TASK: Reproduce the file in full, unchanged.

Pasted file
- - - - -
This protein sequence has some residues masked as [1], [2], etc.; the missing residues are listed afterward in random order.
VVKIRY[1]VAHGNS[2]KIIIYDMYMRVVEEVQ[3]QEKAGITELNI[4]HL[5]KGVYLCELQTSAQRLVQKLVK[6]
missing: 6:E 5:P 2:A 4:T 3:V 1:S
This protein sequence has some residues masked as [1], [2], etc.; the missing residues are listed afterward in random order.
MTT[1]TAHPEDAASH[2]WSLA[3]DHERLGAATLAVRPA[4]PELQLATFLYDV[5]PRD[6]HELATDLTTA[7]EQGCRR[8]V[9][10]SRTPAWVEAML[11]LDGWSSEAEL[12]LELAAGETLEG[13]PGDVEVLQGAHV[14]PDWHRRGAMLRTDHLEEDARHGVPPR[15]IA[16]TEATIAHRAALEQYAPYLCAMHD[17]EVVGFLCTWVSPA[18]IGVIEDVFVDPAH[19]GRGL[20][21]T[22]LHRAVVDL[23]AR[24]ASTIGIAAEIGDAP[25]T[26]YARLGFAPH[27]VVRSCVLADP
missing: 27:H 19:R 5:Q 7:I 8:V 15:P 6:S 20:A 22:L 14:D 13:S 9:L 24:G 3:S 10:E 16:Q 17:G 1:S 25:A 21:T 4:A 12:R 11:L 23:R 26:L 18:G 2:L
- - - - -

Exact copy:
This protein sequence has some residues masked as [1], [2], etc.; the missing residues are listed afterward in random order.
VVKIRY[1]VAHGNS[2]KIIIYDMYMRVVEEVQ[3]QEKAGITELNI[4]HL[5]KGVYLCELQTSAQRLVQKLVK[6]
missing: 6:E 5:P 2:A 4:T 3:V 1:S
This protein sequence has some residues masked as [1], [2], etc.; the missing residues are listed afterward in random order.
MTT[1]TAHPEDAASH[2]WSLA[3]DHERLGAATLAVRPA[4]PELQLATFLYDV[5]PRD[6]HELATDLTTA[7]EQGCRR[8]V[9][10]SRTPAWVEAML[11]LDGWSSEAEL[12]LELAAGETLEG[13]PGDVEVLQGAHV[14]PDWHRRGAMLRTDHLEEDARHGVPPR[15]IA[16]TEATIAHRAALEQYAPYLCAMHD[17]EVVGFLCTWVSPA[18]IGVIEDVFVDPAH[19]GRGL[20][21]T[22]LHRAVVDL[23]AR[24]ASTIGIAAEIGDAP[25]T[26]YARLGFAPH[27]VVRSCVLADP
missing: 27:H 19:R 5:Q 7:I 8:V 15:P 6:S 20:A 22:L 14:D 13:S 9:L 24:G 3:S 10:E 16:Q 17:G 1:S 25:A 21:T 4:A 12:R 11:L 23:R 26:L 18:G 2:L